Opinion / Wang Hui

Sydney can help cities clean the seashore

By Wang Hui (China Daily) Updated: 2014-09-17 07:27

For most holidaymakers flocking to Sydney's Bondi Beach, they probably do not know the city's most famous seashore resort was once heavily polluted: Its famous sandy beach was rubbish-laden and its seawater unsuitable for swimming due to water contamination.

In fact, Bondi was not alone in its sufferings from the city's industrial pollution and people's unawareness of environment protection. A retrospective look at Sydney's poor environmental history shows up to the late 1980s Sydney's coastal zones, the harbor and waterways included, were used as the city's dumping ground and sewage was discharged directly into the sea, posing a severe threat to the ecosystem as well as to human health.

The city owes much of its cleaner waters, enchanting beaches and higher social and political awareness about environmental protection to one organization - the Sydney Coastal Councils Group. Established 25 years ago, it has thrived to be a leading force in Sydney's sustainable coastal management as well as a world leader in providing research and decision-making support for climate change adaptation action.

The group, comprising of 15 local governments, is a non-partisan and cooperative entity that has successfully united all political and social forces dedicated to coastal and marine conservation and protection. Over the years, the group has spearheaded campaigns to push for environmental protection legislation and environment-friendly coastal policies. It has also launched numerous initiatives in water pollution assessment and education of the general public about the importance of coastal protection.

Celebrating its 25th anniversary earlier this month, the organization has set its sights on defining pathways to sustainably manage the Sydney coast for the next 25 years.

As a country with a long coastline, China is facing severe challenges in better protecting and managing its coastal areas. China's coastal cities can learn from Sydney's experiences on not only how to clean up their beaches, but also how they can unite local governments and society under the same banner of environmental protection.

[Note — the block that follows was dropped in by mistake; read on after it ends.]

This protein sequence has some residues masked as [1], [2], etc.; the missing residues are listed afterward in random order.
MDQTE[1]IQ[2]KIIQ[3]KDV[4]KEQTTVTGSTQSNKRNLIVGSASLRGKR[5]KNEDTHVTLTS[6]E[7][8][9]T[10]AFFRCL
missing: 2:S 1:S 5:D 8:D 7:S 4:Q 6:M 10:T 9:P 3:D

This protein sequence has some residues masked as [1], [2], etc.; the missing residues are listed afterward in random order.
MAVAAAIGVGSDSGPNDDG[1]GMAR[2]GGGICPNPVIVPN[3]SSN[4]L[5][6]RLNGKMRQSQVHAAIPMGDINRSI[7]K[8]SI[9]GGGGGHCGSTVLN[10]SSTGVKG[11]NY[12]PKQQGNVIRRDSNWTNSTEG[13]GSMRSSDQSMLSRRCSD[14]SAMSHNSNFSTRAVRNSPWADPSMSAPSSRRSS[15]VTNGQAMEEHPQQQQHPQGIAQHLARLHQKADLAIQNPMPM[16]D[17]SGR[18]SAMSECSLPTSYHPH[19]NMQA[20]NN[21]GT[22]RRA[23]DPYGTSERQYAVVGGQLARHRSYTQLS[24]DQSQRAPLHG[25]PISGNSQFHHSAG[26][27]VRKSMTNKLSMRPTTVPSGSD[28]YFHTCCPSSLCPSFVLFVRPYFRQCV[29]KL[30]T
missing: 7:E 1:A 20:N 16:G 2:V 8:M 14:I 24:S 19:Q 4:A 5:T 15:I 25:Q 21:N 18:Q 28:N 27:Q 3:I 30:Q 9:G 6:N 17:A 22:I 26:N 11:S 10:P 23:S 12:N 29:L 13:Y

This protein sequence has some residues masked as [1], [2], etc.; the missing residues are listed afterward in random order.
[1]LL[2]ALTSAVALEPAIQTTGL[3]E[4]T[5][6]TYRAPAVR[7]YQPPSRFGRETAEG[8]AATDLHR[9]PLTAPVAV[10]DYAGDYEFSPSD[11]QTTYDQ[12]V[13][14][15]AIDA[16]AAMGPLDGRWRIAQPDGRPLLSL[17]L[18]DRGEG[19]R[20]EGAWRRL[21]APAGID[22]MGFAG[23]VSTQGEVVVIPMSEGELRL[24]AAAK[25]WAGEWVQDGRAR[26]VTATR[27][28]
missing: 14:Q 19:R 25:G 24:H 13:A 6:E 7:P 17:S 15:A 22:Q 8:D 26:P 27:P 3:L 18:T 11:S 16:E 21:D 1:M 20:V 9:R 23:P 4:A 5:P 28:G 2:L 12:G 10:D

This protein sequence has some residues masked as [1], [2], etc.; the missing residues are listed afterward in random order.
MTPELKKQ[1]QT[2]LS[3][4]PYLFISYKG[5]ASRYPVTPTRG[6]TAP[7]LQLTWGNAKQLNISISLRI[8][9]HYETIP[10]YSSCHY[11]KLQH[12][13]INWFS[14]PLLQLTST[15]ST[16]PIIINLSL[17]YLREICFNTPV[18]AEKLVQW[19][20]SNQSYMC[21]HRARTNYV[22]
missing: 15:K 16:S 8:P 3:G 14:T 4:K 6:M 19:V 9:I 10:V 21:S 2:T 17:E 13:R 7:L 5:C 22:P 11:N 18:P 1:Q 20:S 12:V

The Sydney Coastal Councils Group has a great interest in working closely with Chinese coastal cities, according to Geoff Withycombe, the group's executive officer. The two sides can share experiences, develop common programs, help build the capacity of governments and coastal managers and look to undertake joint research activities to help find sustainable coastal management solutions of the future, he suggests.

"Although the government systems in Australia and China are different, most of the key coastal management issues we face are not, such as addressing water pollution, managing population and development pressures, improving coastal amenity and communities facilitates, and coping with climate change and sea level rise," he said.

To him, the gist of Sydney's successful story is that local governments along the coastline now can work collectively and proactively to address issues in sustainable development and climate change.

For China's part, the central government has adopted a national strategy in climate change adaptation. It maps out measures for coastlines and coastal areas including rehabilitation of the ecosystem, scientific planning of development along the coastline and marine monitoring.

As such, the chances of Chinese coastal cities sharing their experiences with Australia now look greater. Actually, China has already invited Australian counterparts to China and introduced their successful practices, according to Sun Zhen, deputy director-general of the department of climate change under the National Development and Reform Commission.

"China and Australia can cooperate at technical level, as well as in research networking," Sun suggests.

The author is a senior writer with China Daily. wanghui@chinadaily.com.cn

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